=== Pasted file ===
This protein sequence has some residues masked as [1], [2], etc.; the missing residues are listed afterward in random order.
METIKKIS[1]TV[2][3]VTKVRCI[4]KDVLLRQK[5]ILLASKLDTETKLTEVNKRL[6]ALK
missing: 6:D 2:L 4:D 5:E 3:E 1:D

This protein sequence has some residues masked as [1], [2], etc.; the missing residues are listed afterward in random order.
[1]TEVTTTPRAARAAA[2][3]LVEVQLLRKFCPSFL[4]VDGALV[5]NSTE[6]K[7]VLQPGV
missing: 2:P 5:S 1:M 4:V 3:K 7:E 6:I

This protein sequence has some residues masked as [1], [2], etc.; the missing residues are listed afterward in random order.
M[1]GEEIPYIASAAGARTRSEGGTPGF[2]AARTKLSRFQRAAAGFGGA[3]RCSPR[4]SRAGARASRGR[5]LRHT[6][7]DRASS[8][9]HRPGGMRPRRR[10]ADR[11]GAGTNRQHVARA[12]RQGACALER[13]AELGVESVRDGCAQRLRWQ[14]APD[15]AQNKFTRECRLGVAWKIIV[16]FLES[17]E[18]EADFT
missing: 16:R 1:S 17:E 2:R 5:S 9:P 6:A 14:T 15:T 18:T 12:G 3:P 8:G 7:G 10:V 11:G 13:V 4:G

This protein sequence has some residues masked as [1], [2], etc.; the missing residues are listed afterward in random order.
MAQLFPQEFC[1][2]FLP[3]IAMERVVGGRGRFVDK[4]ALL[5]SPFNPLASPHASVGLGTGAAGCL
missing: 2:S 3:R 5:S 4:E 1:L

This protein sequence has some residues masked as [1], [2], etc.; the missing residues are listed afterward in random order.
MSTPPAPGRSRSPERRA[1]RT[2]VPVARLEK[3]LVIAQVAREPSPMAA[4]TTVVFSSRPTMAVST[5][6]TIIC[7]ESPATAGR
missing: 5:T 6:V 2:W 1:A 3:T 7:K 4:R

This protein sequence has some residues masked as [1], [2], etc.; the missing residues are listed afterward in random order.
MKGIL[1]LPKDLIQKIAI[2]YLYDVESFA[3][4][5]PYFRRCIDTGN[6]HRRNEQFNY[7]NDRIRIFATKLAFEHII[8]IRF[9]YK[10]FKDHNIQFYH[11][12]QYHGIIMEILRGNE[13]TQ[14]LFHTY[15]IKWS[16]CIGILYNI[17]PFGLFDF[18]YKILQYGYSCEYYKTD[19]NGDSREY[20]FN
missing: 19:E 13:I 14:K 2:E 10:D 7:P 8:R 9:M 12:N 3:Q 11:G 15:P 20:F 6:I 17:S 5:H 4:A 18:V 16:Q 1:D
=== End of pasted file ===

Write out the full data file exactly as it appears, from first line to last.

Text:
This protein sequence has some residues masked as [1], [2], etc.; the missing residues are listed afterward in random order.
METIKKIS[1]TV[2][3]VTKVRCI[4]KDVLLRQK[5]ILLASKLDTETKLTEVNKRL[6]ALK
missing: 6:D 2:L 4:D 5:E 3:E 1:D

This protein sequence has some residues masked as [1], [2], etc.; the missing residues are listed afterward in random order.
[1]TEVTTTPRAARAAA[2][3]LVEVQLLRKFCPSFL[4]VDGALV[5]NSTE[6]K[7]VLQPGV
missing: 2:P 5:S 1:M 4:V 3:K 7:E 6:I

This protein sequence has some residues masked as [1], [2], etc.; the missing residues are listed afterward in random order.
M[1]GEEIPYIASAAGARTRSEGGTPGF[2]AARTKLSRFQRAAAGFGGA[3]RCSPR[4]SRAGARASRGR[5]LRHT[6][7]DRASS[8][9]HRPGGMRPRRR[10]ADR[11]GAGTNRQHVARA[12]RQGACALER[13]AELGVESVRDGCAQRLRWQ[14]APD[15]AQNKFTRECRLGVAWKIIV[16]FLES[17]E[18]EADFT
missing: 16:R 1:S 17:E 2:R 5:S 9:P 6:A 14:T 15:T 18:T 12:G 3:P 8:G 7:G 10:V 11:G 13:V 4:G

This protein sequence has some residues masked as [1], [2], etc.; the missing residues are listed afterward in random order.
MAQLFPQEFC[1][2]FLP[3]IAMERVVGGRGRFVDK[4]ALL[5]SPFNPLASPHASVGLGTGAAGCL
missing: 2:S 3:R 5:S 4:E 1:L

This protein sequence has some residues masked as [1], [2], etc.; the missing residues are listed afterward in random order.
MSTPPAPGRSRSPERRA[1]RT[2]VPVARLEK[3]LVIAQVAREPSPMAA[4]TTVVFSSRPTMAVST[5][6]TIIC[7]ESPATAGR
missing: 5:T 6:V 2:W 1:A 3:T 7:K 4:R

This protein sequence has some residues masked as [1], [2], etc.; the missing residues are listed afterward in random order.
MKGIL[1]LPKDLIQKIAI[2]YLYDVESFA[3][4][5]PYFRRCIDTGN[6]HRRNEQFNY[7]NDRIRIFATKLAFEHII[8]IRF[9]YK[10]FKDHNIQFYH[11][12]QYHGIIMEILRGNE[13]TQ[14]LFHTY[15]IKWS[16]CIGILYNI[17]PFGLFDF[18]YKILQYGYSCEYYKTD[19]NGDSREY[20]FN
missing: 19:E 13:I 14:K 2:E 10:D 7:P 8:R 9:M 12:N 3:Q 11:G 15:P 20:F 6:I 17:S 5:H 4:A 18:V 16:Q 1:D